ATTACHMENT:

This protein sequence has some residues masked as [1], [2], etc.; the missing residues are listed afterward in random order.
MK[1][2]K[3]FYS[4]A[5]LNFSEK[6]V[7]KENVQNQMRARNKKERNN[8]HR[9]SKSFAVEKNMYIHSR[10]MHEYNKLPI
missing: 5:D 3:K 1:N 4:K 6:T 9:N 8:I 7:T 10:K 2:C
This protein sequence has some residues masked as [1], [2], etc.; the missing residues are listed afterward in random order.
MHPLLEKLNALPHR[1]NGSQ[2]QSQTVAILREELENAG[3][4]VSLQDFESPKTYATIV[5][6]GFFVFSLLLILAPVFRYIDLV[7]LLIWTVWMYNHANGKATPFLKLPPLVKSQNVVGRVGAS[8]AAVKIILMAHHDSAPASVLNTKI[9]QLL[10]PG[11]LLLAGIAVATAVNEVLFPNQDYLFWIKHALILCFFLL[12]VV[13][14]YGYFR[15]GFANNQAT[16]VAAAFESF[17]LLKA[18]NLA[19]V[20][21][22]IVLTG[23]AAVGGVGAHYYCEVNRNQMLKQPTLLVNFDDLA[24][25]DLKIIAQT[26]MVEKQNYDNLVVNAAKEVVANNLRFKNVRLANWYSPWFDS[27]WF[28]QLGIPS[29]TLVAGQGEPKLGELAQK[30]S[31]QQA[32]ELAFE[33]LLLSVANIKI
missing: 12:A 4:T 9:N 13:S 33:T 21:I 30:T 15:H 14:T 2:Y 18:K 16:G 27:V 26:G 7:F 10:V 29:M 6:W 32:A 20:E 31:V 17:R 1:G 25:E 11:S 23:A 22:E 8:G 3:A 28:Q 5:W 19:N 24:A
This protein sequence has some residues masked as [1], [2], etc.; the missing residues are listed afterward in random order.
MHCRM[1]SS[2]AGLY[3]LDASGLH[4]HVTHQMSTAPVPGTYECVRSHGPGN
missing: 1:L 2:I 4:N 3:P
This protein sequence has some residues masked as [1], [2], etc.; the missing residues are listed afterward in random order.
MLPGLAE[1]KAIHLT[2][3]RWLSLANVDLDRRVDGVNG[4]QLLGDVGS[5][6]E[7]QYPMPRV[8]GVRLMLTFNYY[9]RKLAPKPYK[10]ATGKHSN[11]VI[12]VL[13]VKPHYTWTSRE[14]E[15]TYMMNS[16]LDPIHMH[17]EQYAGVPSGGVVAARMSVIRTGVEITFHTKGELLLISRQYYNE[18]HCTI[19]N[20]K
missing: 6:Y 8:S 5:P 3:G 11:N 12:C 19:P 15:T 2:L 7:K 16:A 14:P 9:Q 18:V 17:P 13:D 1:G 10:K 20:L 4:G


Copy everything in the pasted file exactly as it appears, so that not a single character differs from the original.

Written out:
This protein sequence has some residues masked as [1], [2], etc.; the missing residues are listed afterward in random order.
MK[1][2]K[3]FYS[4]A[5]LNFSEK[6]V[7]KENVQNQMRARNKKERNN[8]HR[9]SKSFAVEKNMYIHSR[10]MHEYNKLPI
missing: 5:D 3:K 1:N 4:K 6:T 9:N 8:I 7:T 10:K 2:C
This protein sequence has some residues masked as [1], [2], etc.; the missing residues are listed afterward in random order.
MHPLLEKLNALPHR[1]NGSQ[2]QSQTVAILREELENAG[3][4]VSLQDFESPKTYATIV[5][6]GFFVFSLLLILAPVFRYIDLV[7]LLIWTVWMYNHANGKATPFLKLPPLVKSQNVVGRVGAS[8]AAVKIILMAHHDSAPASVLNTKI[9]QLL[10]PG[11]LLLAGIAVATAVNEVLFPNQDYLFWIKHALILCFFLL[12]VV[13][14]YGYFR[15]GFANNQAT[16]VAAAFESF[17]LLKA[18]NLA[19]V[20][21][22]IVLTG[23]AAVGGVGAHYYCEVNRNQMLKQPTLLVNFDDLA[24][25]DLKIIAQT[26]MVEKQNYDNLVVNAAKEVVANNLRFKNVRLANWYSPWFDS[27]WF[28]QLGIPS[29]TLVAGQGEPKLGELAQK[30]S[31]QQA[32]ELAFE[33]LLLSVANIKI
missing: 12:A 4:T 9:N 13:S 33:T 21:I 30:T 15:H 14:T 2:Y 18:K 16:G 27:V 26:G 7:F 10:V 29:M 6:W 32:A 20:E 31:V 17:R 1:G 25:E 11:S 23:A 22:E 8:G 3:A 28:Q 5:W 19:N 24:A
This protein sequence has some residues masked as [1], [2], etc.; the missing residues are listed afterward in random order.
MHCRM[1]SS[2]AGLY[3]LDASGLH[4]HVTHQMSTAPVPGTYECVRSHGPGN
missing: 1:L 2:I 4:N 3:P
This protein sequence has some residues masked as [1], [2], etc.; the missing residues are listed afterward in random order.
MLPGLAE[1]KAIHLT[2][3]RWLSLANVDLDRRVDGVNG[4]QLLGDVGS[5][6]E[7]QYPMPRV[8]GVRLMLTFNYY[9]RKLAPKPYK[10]ATGKHSN[11]VI[12]VL[13]VKPHYTWTSRE[14]E[15]TYMMNS[16]LDPIHMH[17]EQYAGVPSGGVVAARMSVIRTGVEITFHTKGELLLISRQYYNE[18]HCTI[19]N[20]K
missing: 6:Y 8:S 5:P 3:G 11:N 12:C 19:P 15:T 2:L 7:K 16:A 14:P 9:Q 18:V 17:P 13:D 1:G 10:K 20:L 4:G